- The 3D-rendered maps show where the world's largest population clusters are.
- They were created using the EU’s population density data and mapping tool Aerialod.
- At 1.38 billion people, India’s population is just behind China’s in terms of size.
- India fits into an area just one-third of China’s total land area.
It can be difficult to comprehend the true sizes of megacities, or the global spread of nearly 7.8 billion people, but this series of population density maps makes the picture abundantly clear.
Though they appear topographical and even resemble urban areas, the maps visualize population density in squares. The height of each bar represents the number of people living in that specific square, with the global map displaying 2km x 2km squares and subsequent maps displaying 1km x 1km squares.
Each region and country tells its own demographic story, but the largest population clusters are especially illuminating.
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China vs U.S. — clusters vs sprawl
Zooming into the most populated country in the world, China and its surrounding neighbors demonstrate massive clusters of urbanization.
Most people are familiar with the large density centers around Hong Kong, Guangzhou, and Shanghai, but the concentration in central China is surprising. The cities of Chengdu and Chonqing, in the Sichuan Basin, are part of a massive population center.
Interestingly, more than 93% of China’s population lives in the Eastern half of the country. It’s a similar story in neighboring South Korea and Taiwan, where the population is clustered along the west coasts.
The U.S. also has large population clusters along the coasts, but far more sprawl compared to its Asian counterparts. Though the Boston-Washington corridor is home to over 50 million residents, major centers spread out the population across the South and the Midwest.
Clearly visible are clusters in Florida (and not exclusively focused around Miami like some might believe), Illinois, Georgia, and Texas. The population is sparse in the West as expected, but California’s Los Angeles and Bay Area metros make up for the discrepancy and are just behind New York City’s density spikes in height.
India & Southeast Asia — massive density in tight areas
At 1.38 billion people, India’s population is just behind China’s in terms of size. However, this sizable population fits into an area just one-third of China’s total land area, with the above map demonstrating what the same amount of people looks like in a smaller region.
On one hand, you still have clear clusters, such as in Mumbai, New Delhi, Kolkata, and Bangladesh’s Dhaka. On the other, there is a finite amount of room for a massive amount of people, so those density “spikes” are more like density “peaks” with the entire country covered in high density bars.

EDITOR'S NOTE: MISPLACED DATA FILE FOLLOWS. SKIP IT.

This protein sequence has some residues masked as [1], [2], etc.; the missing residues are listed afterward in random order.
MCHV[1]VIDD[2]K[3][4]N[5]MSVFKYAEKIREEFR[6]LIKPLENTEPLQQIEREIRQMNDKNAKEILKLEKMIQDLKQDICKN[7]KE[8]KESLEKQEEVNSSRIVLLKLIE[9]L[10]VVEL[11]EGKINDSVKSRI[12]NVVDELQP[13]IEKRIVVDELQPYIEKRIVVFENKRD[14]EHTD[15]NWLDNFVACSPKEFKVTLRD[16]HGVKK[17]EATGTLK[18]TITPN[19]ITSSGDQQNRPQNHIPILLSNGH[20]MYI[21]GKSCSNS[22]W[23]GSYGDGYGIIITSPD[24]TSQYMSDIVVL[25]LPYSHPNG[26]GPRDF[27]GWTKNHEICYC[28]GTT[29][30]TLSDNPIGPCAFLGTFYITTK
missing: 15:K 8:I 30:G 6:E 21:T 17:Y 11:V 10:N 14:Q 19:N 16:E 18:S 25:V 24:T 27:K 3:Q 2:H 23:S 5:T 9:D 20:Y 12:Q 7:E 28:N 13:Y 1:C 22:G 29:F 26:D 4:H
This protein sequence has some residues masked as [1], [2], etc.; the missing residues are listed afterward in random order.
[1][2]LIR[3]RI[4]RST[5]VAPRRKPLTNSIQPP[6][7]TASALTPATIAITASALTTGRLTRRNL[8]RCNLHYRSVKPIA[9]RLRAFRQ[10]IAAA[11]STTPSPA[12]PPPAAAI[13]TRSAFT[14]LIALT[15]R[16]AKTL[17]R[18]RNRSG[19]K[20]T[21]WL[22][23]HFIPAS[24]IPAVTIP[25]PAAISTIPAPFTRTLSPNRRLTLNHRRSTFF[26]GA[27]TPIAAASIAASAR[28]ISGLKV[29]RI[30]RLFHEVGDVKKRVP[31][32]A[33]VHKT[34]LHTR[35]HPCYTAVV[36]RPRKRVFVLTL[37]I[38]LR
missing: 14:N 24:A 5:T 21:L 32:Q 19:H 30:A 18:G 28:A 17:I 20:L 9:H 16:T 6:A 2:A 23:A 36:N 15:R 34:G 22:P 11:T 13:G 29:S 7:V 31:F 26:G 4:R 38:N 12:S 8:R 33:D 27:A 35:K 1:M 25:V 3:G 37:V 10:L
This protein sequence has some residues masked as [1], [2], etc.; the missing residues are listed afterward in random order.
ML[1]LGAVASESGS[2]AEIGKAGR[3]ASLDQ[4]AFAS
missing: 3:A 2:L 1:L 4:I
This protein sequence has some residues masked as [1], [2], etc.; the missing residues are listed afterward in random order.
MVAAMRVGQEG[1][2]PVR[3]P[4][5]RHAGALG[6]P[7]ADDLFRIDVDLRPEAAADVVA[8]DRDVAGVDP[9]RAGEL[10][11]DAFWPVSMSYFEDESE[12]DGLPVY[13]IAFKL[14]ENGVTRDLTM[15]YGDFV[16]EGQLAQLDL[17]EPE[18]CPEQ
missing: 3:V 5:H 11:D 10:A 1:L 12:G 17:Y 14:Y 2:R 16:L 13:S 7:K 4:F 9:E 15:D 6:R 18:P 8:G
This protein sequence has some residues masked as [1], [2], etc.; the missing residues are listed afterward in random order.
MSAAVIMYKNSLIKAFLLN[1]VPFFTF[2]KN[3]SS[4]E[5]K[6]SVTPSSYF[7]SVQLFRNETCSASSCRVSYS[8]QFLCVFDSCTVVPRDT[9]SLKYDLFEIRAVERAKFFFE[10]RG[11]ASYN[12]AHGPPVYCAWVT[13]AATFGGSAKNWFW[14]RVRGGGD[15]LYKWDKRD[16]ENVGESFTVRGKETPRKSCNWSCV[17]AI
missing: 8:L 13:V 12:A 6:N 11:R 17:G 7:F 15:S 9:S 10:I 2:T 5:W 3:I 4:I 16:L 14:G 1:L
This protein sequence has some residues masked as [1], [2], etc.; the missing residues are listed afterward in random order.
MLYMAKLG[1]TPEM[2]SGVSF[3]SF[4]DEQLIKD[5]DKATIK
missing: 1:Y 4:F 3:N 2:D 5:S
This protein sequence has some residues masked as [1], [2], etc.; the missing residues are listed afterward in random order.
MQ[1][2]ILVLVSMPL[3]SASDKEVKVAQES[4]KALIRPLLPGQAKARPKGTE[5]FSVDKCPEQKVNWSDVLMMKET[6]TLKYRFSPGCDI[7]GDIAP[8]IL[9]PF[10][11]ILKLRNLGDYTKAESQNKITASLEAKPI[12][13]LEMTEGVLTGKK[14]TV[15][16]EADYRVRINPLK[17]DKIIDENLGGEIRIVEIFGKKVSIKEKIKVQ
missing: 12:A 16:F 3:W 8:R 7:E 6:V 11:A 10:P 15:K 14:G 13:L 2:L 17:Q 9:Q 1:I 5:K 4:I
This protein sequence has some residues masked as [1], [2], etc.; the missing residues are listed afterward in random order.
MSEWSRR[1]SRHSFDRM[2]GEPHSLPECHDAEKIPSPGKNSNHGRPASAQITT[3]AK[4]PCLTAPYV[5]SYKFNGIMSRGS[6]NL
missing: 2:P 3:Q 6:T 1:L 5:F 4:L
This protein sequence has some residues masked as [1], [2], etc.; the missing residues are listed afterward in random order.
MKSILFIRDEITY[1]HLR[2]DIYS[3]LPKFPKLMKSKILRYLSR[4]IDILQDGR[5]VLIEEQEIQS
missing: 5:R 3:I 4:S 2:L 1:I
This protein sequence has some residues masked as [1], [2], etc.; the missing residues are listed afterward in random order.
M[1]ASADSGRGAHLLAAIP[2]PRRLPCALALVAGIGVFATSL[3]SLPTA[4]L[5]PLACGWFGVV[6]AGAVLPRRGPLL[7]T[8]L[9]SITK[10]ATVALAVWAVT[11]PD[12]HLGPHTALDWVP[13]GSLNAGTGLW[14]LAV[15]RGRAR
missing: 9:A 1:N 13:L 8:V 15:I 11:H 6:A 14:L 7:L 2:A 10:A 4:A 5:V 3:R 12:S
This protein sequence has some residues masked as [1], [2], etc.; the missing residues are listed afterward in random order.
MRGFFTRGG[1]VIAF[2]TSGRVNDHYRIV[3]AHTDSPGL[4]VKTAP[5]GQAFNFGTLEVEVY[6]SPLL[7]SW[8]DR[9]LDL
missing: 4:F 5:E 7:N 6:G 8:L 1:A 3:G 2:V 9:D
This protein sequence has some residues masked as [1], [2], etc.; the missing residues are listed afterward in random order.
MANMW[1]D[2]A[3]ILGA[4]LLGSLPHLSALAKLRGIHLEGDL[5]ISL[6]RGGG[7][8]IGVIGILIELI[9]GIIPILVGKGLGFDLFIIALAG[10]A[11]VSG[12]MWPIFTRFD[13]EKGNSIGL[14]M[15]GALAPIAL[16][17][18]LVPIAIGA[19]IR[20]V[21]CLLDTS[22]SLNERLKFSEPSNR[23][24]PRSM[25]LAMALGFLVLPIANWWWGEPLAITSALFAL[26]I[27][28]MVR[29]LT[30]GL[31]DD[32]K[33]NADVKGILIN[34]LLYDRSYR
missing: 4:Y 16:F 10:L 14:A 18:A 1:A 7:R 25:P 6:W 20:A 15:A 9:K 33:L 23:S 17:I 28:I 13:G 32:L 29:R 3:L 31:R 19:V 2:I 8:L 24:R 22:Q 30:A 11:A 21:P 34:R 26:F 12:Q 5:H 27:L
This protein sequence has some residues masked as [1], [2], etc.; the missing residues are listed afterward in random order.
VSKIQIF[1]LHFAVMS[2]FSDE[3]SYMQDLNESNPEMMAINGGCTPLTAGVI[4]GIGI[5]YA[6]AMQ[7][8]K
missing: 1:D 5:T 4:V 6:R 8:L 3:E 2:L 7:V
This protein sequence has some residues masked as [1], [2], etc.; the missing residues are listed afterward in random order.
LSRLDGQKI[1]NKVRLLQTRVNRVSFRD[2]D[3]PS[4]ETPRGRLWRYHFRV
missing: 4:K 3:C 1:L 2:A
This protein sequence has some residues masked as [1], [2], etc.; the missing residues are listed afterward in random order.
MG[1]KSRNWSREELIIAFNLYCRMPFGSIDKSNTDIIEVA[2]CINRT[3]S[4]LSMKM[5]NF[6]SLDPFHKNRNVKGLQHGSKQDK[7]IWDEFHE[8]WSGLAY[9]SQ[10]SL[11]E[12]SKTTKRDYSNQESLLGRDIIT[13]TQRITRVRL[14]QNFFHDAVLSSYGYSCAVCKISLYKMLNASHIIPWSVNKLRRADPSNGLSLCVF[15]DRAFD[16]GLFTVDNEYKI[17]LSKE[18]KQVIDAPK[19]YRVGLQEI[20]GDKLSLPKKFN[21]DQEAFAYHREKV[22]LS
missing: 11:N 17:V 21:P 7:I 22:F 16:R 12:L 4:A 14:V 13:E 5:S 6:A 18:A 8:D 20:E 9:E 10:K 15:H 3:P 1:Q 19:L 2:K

However, we can still see geographic trends. India’s population is more densely focused in the North before fading into the Himalayas. Bangladesh is equally if not more densely populated, with the exception of the protected Sundarbans mangrove forest along the coast. And Pakistan’s population seen in the distance is clustered along the Indus River.
Geographic constraints have always been the biggest deciding factor when it comes to population density, and nowhere is this more apparent than Southeast Asia.
Take Indonesia, the fourth largest country by population. Despite spanning across many islands, more than half of the country’s 269 million inhabitants are clustered on the single island of Java. The metros of Jakarta and Surabaya have experienced massive growth, but spreading that growth across oceans to entirely new islands (covered by rainforests) is a tall order.
When the distance is smaller, that cross-water growth is more likely to occur. Nearby in the Philippines, more than 100 million people have densely populated a series of islands no bigger than the state of Arizona.
Indeed, despite being one of the most populated areas in the world, each country in Southeast Asia has had its own growing problems. Some are limited by space (Singapore, Philippines), while others are limited by forests (Thailand, Vietnam).
A world of different density pictures
Though the above maps cover the five most populated countries on Earth, accounting for nearly half of the world’s population, they only show a small part of the global picture.
As the full global density map at the top of the page highlights, the population patterns can accurately illustrate some geographic patterns and constraints, while others need further exploration. For example, the map clearly gives an outline of Africa and the sparse area that makes up the Sahara Desert. At the same time, landmasses like Australia and New Zealand are almost invisible save for a few clusters along the coast.
To get a closer and more intricate picture of each country’s density map, head to Alasdair Rae’s long thread of rendered maps and start scrolling up to find yours!